Annie Oakley Society Award
At the 1976 Olympics in Montreal, Canada, a 14-year-old Romanian dynamo captured the hearts and minds of the world with her daring and perfection. We came to know her simply as “Nadia.”
By the time the 1976 Olympics ended, Comaneci had earned seven perfect tens, three gold medals, one bronze, one silver and countless fans. She appeared on the covers of TIME, Newsweek and Sports Illustrated–all in the same week–and returned home to Romania to a heroine’s welcome.
Four years later at the 1980 Moscow Olympics, Comaneci earned two more gold medals and two silver to bring her Olympic total to nine medals–five gold, three silver and one bronze. In 1996, Comaneci was inducted into the International Gymnastics Hall of Fame.
In 1999, Comaneci was honored by ABC News and Ladies’ Home Journal as one of the 100 Most Important Women of the 20th Century. Comaneci, who is also fluent in French and English, continues to travel the world with her various interests. Her charity work is extensive. She is a member of the Board of Directors of Special Olympics International. She is also a Vice President of the Muscular Dystrophy Association. Comaneci also serves as a member of the board of the Laureus Sports For Good Foundation. Nadia also travels to Romania often to support dozens of charities in her homeland including the Nadia Comaneci Children’s Clinic in Bucharest.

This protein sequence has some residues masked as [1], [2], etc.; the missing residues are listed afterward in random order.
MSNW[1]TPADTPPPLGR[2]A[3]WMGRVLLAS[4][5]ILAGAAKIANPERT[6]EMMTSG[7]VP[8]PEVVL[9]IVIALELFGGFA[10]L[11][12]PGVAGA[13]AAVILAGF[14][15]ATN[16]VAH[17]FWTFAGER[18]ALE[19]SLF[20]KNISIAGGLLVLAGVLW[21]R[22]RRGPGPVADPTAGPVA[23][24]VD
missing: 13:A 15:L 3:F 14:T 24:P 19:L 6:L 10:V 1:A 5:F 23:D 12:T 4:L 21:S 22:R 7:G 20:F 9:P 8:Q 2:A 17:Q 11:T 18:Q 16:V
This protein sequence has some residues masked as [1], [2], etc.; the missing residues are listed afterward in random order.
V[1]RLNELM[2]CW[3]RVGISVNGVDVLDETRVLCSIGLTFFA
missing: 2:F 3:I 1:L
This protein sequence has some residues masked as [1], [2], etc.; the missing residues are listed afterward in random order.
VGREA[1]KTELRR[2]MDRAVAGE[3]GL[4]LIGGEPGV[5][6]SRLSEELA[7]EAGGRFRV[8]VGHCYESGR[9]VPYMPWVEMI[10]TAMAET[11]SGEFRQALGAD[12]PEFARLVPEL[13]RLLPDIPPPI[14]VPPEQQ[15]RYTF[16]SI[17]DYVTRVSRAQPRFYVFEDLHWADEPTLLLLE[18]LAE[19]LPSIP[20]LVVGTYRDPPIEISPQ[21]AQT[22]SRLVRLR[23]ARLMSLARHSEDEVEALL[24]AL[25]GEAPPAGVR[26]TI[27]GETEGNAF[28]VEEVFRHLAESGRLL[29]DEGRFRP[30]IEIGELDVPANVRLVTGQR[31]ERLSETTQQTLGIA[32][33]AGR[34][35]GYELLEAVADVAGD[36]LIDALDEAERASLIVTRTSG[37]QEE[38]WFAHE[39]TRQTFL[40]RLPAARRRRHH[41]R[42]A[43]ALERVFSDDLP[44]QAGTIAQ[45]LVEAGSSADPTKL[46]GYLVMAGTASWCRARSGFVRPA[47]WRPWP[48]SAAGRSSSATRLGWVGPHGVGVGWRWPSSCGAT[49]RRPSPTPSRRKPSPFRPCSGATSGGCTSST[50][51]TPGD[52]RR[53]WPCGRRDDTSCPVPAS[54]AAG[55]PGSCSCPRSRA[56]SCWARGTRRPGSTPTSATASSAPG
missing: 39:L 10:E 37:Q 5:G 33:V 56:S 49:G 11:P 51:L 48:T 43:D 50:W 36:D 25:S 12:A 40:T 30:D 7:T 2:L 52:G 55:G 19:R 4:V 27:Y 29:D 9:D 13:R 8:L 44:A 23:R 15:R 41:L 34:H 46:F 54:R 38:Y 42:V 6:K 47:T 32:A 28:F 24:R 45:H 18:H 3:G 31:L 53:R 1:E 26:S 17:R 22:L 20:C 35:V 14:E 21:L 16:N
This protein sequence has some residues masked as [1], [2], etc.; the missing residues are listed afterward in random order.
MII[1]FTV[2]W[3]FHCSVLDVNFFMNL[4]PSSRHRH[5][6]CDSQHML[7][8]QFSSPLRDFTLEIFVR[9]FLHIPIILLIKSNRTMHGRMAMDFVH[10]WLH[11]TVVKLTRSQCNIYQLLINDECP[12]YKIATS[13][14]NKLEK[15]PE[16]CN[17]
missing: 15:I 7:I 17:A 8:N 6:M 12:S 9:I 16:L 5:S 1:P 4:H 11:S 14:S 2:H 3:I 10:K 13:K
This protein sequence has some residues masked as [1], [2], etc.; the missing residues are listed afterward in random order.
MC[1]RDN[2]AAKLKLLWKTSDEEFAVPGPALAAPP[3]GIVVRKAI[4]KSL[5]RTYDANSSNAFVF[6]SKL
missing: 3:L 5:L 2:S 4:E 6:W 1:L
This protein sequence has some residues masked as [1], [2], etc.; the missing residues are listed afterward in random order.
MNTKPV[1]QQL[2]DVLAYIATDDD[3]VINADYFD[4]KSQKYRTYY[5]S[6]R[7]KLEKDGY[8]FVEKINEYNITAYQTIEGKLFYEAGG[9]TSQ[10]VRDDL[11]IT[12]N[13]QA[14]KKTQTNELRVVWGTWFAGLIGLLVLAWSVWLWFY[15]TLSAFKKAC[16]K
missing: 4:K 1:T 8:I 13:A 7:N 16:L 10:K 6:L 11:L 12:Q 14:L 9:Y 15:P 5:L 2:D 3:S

Even though Nadia won a total of nine Olympic medals, five of them gold, she will always be remembered as the first gymnast to score a perfect 10 and leave her indelible mark on the history of the Olympics.